Thailand is a country in Southeast Asia which borders Myanmar (Burma) to the northwest, Laos to the northeast, Cambodia to the southeast and Malaysia to the south. It used to be known as Siam before the name was changed to Thailand in both 1939 and 1949 (after changing back to Siam again). A huge 95% of the population of Thailand are Buddhists. Bangkok’s Head of State is King Rama IX, who has reigned since 1946, and is the world’s longest serving Head of State.
Thailand is a favourite with travellers because of its tropical climate, great beaches, unique culture and appetising food. In fact, the vibrant capital Bangkok, has been cited as the most visited city in the world. The peak time to visit for us Brits, is during the bleak Winter months.
Thailand offers a great diversity of attractions including World Heritage sites, lots of Buddhist temples, great wildlife, archaeological sites, varied nightlife, diving sites and hundreds of tropical islands.
British tourists are often keen to expand their holiday from Bangkok into the southern beaches and islands, perhaps inspired by the idyllic scenery featured in the film The Beach, set on Koh Phi Phi island.
Although healthcare in Thai hospitals is considered adequate by Western standards, there are some problems in the Thai system. One of these is the shortage of GP’s, as most doctors are specialists and don’t have a broad expertise. Another is that ambulances are not accorded the same courtesies as in this country by motorists, and it can take a long time to reach emergency treatment. There is a larger emphasis on money in the Thai system than in this country, and healthcare providers will want money upfront before providing treatment. Specific diseases that are a threat include dengue fever, which is a mosquito-borne illness, which can leave the sufferer feeling ill for weeks, the similarly passed-on Chikungunya virus , plus take care, as rabies is carried by some stray dogs. In addition to this, there is a higher rate of the population carrying the HIV/AIDS virus than in the UK – 1.4% compared to 0.2%, so take the necessary precautions. It is best to consult your doctor before travelling to get advice on immunisations.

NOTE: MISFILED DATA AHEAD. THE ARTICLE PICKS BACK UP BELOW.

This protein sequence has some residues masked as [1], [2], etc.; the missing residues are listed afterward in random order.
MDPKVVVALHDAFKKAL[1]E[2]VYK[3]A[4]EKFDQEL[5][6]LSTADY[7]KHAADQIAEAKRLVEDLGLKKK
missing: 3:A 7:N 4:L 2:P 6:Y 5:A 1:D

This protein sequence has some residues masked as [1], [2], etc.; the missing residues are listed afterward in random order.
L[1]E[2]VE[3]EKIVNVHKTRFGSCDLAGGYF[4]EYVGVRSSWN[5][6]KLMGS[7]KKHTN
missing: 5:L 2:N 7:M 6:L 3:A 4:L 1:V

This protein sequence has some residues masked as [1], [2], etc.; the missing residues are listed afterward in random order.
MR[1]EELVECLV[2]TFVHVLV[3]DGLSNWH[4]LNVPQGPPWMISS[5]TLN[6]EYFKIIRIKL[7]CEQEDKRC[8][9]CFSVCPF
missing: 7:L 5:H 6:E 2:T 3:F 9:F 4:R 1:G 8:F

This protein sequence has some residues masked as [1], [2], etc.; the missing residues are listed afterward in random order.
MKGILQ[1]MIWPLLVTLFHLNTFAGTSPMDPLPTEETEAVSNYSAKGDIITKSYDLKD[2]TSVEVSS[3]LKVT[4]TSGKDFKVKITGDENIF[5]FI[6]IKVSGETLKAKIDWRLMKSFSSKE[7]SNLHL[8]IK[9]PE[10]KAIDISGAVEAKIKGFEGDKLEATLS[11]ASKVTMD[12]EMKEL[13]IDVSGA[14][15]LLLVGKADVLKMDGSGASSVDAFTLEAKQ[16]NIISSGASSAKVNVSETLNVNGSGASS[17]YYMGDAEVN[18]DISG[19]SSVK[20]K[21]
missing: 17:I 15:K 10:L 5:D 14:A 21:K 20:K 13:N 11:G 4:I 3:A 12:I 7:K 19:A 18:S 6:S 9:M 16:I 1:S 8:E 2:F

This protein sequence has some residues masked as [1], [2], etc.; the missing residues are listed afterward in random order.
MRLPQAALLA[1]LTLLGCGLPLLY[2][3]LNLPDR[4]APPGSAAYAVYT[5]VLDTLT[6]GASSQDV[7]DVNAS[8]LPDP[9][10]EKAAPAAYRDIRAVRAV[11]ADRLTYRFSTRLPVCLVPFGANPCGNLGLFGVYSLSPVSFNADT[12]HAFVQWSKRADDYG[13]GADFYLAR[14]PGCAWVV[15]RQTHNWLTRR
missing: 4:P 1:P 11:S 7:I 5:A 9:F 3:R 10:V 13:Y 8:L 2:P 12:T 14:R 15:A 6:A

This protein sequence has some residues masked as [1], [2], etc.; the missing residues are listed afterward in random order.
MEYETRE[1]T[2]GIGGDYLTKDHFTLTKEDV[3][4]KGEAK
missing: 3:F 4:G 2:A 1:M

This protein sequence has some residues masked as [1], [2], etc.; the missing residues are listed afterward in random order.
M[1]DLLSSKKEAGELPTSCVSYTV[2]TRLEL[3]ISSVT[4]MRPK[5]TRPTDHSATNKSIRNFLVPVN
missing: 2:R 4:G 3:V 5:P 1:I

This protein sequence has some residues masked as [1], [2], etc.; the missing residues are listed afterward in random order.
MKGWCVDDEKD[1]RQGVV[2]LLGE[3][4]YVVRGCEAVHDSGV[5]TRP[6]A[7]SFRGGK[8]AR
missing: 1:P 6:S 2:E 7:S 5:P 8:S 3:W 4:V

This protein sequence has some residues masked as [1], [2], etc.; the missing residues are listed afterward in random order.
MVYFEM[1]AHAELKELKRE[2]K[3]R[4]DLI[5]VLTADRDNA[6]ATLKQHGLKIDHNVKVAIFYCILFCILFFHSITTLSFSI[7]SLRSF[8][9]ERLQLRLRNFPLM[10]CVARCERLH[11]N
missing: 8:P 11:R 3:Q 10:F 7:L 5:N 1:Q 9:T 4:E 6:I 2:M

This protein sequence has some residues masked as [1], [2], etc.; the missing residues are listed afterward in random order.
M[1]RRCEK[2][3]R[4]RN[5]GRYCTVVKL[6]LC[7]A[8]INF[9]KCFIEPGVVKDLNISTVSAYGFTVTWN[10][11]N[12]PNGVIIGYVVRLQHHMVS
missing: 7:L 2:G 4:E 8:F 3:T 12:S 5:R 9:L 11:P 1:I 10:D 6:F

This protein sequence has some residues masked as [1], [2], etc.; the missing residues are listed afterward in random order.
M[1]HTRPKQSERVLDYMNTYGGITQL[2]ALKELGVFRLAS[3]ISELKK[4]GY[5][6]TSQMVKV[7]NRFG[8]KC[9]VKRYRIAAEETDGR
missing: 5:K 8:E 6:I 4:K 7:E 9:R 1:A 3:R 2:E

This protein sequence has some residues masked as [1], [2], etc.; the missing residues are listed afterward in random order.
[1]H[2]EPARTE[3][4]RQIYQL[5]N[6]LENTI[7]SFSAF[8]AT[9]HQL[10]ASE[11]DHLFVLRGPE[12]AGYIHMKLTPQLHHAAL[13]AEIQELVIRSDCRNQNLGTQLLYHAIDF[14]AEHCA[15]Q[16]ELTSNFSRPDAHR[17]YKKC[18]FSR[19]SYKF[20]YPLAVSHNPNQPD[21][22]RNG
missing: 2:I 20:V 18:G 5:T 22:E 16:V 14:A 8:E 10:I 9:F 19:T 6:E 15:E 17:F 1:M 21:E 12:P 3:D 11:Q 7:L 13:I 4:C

Thai cuisine is very popular in British culture, as well as for visitors to Thailand. It is known for being spicy and aromatic, and using fresh herbs and spices in their often complex list of ingredients. Well-known dishes include Thai curry, sticky noodles and Jasmine rice – indigenous to Thailand. There are regional variations, but ingredients include coconut milk, lime juice and coriander. The one ingredient that is present in most Thai dishes is fish sauce, which lends Thai food its distinctive flavour. Dessert is normally an exotic fruit such as papaya, lychee or mango. There is also a choice to try an unfamiliar fruit such as jackfruit, durian or langsat.
The voltage in Thailand is 220-240AC, but plug sockets are not standardised, and there are at least 3 different pin patterns, so it is essential to bring a universal adapter.
The currency in Thailand is the Baht(B).